So we did. This weekend we went all over North Mississippi/Tennessee/Alabama, following blinking GPS dots, digging in the brush, climbing hills, and – in one instance – trying not to get sucked into the muck of a sulphur spring.

 

I don’t really know why I like it so much. I have a habit of scanning out the window while we drive, to see if I see any dead bodies in the woods. 

 

I never said I wasn’t, you know, weird. 

#Sendus to #BlogHer

 

 

A few weeks ago when I was eating some meal with that man I married, we were talking about my blog and what it has accomplished and what it hasn’t. 

 

I have never harbored any illusion that I would be some Dooce-ish success story or that some obscure agent would happen upon my blog and proceed to offer me millions of dollars for what they know will be a NYT bestseller.

 

I’ve never thought any of that. Although, you know, it would be nice.

 

I’m happy with the state of things. I never would have imagined, in 2006, that I would still have this blog and that it would mean quite as much to me as it does.

 

Back to the dinner.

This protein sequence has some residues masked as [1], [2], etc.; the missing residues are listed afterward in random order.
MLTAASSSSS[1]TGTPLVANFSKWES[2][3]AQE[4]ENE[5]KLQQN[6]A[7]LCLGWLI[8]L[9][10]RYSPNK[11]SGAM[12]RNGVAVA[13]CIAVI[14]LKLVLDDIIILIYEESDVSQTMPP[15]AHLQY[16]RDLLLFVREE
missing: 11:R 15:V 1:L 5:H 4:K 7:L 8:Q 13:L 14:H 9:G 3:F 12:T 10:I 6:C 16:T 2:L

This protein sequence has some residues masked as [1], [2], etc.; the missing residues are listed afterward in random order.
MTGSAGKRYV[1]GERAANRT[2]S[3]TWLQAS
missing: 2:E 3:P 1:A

So Josh and I were eating dinner and he said something to the effect of, “We really need to get you to a conference or something.”

 

Music to my ears. Have you ever wanted something desperately but you refrained from mentioning it because you didn’t want to be a nag or a bother?

 

Me, either. But the fact remains that I had never mentioned (in any sort of seriousness) attending a blog conference.

 

Because what would that mean, really? It would mean airfare, conference passes, hotel rooms, time away. It would mean a family vacation that was pretty much just for me. And I may be a lot of things, but I like to think I’m not that selfish. 

 

So I have pretty much given up any hope of attending a BlogHer conference (because that’s kind of the caviar of blog conferences) unless it came to Memphis or something. Which may happen, one day. But not this year.

 

Except yesterday on Twitter, my friend Ashley responded to an off-the-cuff tweet I’d made regarding someone  sugardaddying me to this year’s BlogHer conference. Which is in New York. I die.

 

Anyway Ashley and I tweetively decided that we should start a “Send Us to BlogHer” campaign. With complete acknowledgement that likely nothing will come of it, we are sending our desire out into the world.

 

The Secret says that if you speak affirmations, they will come to fruition.

 

In light of this assertion, I am putting my positives out into the void.

 

I will attend BlogHer 2012 in New York City, because someone will believe in the awesome I possess. I will learn and grow, and I will make many friends and connections. I will finally have a purpose for those business cards. I will be forever grateful.


Now, Rhonda Byrne, we’re putting this to the test. Let’s let this shit get real.

 

Tweet your support of our cause using the hashtags #sendus #blogher.